Outdoor rural dining project celebrates local ingredients and lifestyle
David Laris, an internationally renowned chef and restaurateur, was busy preparing ingredients he collected in Shanghai's suburban Qingpu District to cook a gourmet meal on Monday for a charity project initiated by Shanghai Daily.
The project titled "iDEAL Dining" aims to build a bridge between man and nature, countryside and city through food. Last year the focus was poverty alleviation, and this year under the theme of "The Field of Hope," it has a new goal – revitalizing the countryside in Shanghai.
"The 'iDEAL Dining' project is a series of events telling the stories of Shanghai to the world. This event is trying to showcase the harmony between humans and nature and the beauty of coexistence," said Zhu Jiajian, head of Shanghai Daily.
"Last year, we focused on how ingredients from distant areas which receive poverty alleviation support from Shanghai go on the city's tables with creative ideas from five-star hotel chefs," she explained. "This year, we set another 'iDEAL Dining' table in Qingpu, where Yangtze River integration is demonstrated. Themed a 'field of hope,' we will show the world the 'Chinese practice' of rural revitalization by displaying the vitality of the land and farmers' joy of the harvest under the nation's rural revitalization strategy."
She hopes overseas readers can see the beautiful and livable modern countryside life under the social governance based on collaboration, participation and common interests via the perspective of globally renowned chef Laris.
Over the weekend, Laris attended a wedding ceremony in Qingpu and tried some local food. Riding a bicycle, he traveled around, looking for proper ingredients in lakes and greenhouses.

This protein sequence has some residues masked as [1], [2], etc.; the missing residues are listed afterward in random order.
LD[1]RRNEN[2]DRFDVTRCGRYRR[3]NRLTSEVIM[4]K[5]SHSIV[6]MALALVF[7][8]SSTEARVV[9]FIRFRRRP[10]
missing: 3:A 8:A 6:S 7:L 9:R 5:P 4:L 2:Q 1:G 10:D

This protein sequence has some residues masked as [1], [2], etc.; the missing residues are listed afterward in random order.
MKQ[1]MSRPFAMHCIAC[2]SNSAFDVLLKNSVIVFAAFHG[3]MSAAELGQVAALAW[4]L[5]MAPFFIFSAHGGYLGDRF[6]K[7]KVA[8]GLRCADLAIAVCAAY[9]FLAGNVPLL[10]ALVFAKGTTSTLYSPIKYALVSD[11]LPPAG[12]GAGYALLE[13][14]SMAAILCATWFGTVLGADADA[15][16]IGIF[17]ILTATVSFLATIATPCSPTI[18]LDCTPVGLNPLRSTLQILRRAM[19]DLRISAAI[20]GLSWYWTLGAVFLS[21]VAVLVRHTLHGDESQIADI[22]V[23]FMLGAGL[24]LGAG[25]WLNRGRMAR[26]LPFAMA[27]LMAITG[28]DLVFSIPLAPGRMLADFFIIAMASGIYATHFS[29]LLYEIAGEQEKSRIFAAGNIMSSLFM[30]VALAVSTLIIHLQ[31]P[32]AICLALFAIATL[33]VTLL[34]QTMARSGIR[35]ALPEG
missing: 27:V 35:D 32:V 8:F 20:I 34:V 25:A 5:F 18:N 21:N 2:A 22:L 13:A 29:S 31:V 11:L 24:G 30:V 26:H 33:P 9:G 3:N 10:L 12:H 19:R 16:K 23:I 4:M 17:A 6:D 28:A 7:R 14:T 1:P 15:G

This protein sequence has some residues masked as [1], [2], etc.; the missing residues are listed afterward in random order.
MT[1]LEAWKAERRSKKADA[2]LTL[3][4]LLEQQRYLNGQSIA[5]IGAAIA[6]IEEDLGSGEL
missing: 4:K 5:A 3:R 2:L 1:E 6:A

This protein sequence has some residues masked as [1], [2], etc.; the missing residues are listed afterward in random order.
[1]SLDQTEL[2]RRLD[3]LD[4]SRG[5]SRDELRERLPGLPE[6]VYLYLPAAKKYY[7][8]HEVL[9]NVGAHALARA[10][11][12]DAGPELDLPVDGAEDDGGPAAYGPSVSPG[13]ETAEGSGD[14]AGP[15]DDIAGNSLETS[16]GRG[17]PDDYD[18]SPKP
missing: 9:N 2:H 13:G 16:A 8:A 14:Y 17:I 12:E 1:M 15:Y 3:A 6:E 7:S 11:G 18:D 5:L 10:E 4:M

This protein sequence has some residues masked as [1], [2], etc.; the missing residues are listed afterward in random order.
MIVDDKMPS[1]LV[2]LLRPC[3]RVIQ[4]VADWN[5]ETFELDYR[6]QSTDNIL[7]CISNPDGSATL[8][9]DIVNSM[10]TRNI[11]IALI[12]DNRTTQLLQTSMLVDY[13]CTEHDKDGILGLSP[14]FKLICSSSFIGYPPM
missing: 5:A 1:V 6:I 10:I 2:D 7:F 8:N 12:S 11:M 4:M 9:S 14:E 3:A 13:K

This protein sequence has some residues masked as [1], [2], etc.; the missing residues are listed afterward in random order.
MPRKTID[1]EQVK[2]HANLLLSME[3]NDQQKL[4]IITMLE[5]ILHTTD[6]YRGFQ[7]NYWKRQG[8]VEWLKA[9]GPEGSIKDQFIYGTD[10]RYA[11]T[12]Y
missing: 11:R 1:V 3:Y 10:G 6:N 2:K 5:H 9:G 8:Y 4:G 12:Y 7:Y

The ingredients, including hairy crab, duck, mushrooms, radishes, water bamboo, okra and rice, were made into cuisine combining both Chinese and Western styles.
"It's so much fun to be able to come to farms, actually look at the products, pick the products, and then make a menu. So I want to do something that is respectful of the products, but also new, so that my guests can have a really interesting experience because I don't want to do the same old thing," Laris told Shanghai Daily.
"I want to respect the ingredients, respect their origin, respect the essence of the Chinese flavors, and then create something that's kind of more my style. And I hope that surprises them and creates discussion and excitement around it."
Laris started his career in Sydney and then moved to London. He has also worked in Hong Kong, Vietnam and Macau before arriving on the Chinese mainland in 2003 and opening his first restaurant on the Bund in Shanghai. Then he began to start his own company and consult for several different restaurants.
Laris said he's very involved in the China food industry, working frequently with other chefs to develop products and innovate creative food and beverage concepts.
For him, it's a great idea to have such an event because he thinks local products should always be highlighted. "We should celebrate farmers and what I called the 'artisanal country,' where things are made in a way that still really respects the essence of the flavors and ingredients."
"Sometimes big businesses forget about where things come from. And sometimes people forget that at a product's beginning, there is a farmer and a story, and then it eventually reaches your kitchen or your home," said Laris. "So I think it's really important and a good thing to do this. I also think chefs always want to know where the product is coming from, especially the good chefs. They always want to have as much knowledge as possible."